I can see using the Sunday AM gig as an outreach of sorts to local musicians, but personally, would rather go to them – that means me going to open jam nights at clubs / bars, etc – than expect them to come to us…

  10. Tony makes a great point about getting out into the clubs, bars, and open mic nites for the purpose of engaging in relationship. I would say that is an incredible form of worship. Jesus would do it. Why don’t we.
    Thanks Tony!

  11. Hi just want some feedback about what you think about bringing in worship pastor fom another Country to lead a church totally different culture when God has provided people within the congregation that needed to be released.

  12. i’m amazed that you guys exchange ideas here… i enjoyed reading the trail… it portrays humility with wisdom and a good heart from you guys… this would help me a lot in my leadership…

  13. My question is simple: why can’t it be both? I recognize that not all churches are blessed with both, but for the churches that are, it is critical that we strive for both excellence and maturity. I am Pastor of Worship over a church of roughly 1,200 and we have people all over the map on both issues. For those that are spiritually mature, but possess average musical talent, we mentor them and encourage them to hone their skills. For those that are musically gifted but are new or young Christians, we work intentionally on the spiritual formation piece. In this way, we are not settling for one or the other, and we make it clear that THE most important thing to us as leaders is not their music, its their soul.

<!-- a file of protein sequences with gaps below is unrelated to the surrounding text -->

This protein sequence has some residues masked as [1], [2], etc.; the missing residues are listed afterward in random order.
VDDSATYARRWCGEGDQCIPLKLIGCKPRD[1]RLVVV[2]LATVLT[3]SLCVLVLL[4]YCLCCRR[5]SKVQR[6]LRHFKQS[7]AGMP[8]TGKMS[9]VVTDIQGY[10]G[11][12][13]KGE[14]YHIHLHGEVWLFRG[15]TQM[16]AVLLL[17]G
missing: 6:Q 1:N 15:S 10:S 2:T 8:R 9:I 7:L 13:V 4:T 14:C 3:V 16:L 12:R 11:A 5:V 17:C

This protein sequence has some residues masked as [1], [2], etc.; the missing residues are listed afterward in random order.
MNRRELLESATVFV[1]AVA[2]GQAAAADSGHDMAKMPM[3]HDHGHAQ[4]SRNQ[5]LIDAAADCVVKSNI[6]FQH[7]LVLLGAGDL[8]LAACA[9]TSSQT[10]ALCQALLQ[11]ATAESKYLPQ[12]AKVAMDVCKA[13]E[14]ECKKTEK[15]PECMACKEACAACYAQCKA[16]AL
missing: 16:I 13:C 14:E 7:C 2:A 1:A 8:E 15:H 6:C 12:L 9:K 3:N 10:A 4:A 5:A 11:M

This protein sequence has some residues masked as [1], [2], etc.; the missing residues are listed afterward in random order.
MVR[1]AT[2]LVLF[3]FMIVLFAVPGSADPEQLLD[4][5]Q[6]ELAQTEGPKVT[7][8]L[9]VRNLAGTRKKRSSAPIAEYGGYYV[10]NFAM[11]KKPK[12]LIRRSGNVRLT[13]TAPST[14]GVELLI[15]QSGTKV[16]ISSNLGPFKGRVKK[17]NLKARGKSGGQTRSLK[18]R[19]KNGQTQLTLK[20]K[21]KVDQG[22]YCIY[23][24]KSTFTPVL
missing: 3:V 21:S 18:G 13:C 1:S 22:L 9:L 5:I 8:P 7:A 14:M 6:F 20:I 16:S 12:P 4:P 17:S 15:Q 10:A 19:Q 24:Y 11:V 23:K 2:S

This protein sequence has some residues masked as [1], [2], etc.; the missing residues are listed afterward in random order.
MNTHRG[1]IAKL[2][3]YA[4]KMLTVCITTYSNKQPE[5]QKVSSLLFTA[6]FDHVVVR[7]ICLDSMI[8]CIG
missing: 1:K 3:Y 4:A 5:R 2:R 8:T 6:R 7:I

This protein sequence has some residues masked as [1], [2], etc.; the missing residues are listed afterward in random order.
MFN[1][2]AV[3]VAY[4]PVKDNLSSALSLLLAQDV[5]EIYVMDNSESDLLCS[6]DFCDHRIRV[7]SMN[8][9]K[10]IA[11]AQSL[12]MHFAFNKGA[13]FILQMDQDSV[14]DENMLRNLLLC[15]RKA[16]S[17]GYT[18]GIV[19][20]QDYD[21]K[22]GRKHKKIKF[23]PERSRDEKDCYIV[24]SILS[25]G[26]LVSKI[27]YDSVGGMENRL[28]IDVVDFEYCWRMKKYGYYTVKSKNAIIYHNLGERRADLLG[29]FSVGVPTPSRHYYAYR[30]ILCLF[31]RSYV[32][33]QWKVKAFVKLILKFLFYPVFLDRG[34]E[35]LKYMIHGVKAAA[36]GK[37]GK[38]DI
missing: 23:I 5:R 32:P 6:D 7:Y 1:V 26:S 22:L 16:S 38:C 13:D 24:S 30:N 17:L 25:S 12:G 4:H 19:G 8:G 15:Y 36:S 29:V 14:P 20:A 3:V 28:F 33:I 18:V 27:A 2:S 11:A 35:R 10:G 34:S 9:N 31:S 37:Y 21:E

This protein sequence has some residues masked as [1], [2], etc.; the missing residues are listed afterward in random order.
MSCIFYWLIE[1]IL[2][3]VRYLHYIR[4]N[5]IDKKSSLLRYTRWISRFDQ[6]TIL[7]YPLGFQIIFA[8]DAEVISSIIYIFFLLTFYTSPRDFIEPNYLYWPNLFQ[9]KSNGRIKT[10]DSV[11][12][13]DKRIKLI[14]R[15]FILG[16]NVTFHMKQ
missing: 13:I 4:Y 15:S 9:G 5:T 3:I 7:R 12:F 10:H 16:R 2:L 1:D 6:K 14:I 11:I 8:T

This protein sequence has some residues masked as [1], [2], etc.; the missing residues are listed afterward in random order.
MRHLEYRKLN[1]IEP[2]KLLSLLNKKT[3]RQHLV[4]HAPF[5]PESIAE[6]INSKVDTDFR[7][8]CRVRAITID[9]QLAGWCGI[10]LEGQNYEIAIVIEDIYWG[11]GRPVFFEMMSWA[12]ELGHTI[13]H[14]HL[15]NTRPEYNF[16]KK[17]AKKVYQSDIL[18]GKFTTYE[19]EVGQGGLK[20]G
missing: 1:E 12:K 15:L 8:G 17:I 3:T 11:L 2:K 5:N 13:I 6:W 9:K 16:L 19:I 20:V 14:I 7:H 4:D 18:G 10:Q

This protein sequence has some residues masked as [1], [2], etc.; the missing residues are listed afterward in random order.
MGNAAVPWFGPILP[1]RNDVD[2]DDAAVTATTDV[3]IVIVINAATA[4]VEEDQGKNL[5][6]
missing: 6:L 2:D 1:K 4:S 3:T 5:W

14. How many times we have been disappointed with God’s chosen children who have not developed their talents. Yet I believe that is who we are to use for worship leaders. In the inauguration of the temple the second group of people, only after the priests, to be chosen were the musicians. They were not pulled in from the local bars and community gathering spots. They were from God’s chosen people who were then given a responsibility. The worship service also in the New Testament (Corinthians) is not about unbelievers taking part except for being there and needing to understand what was being said.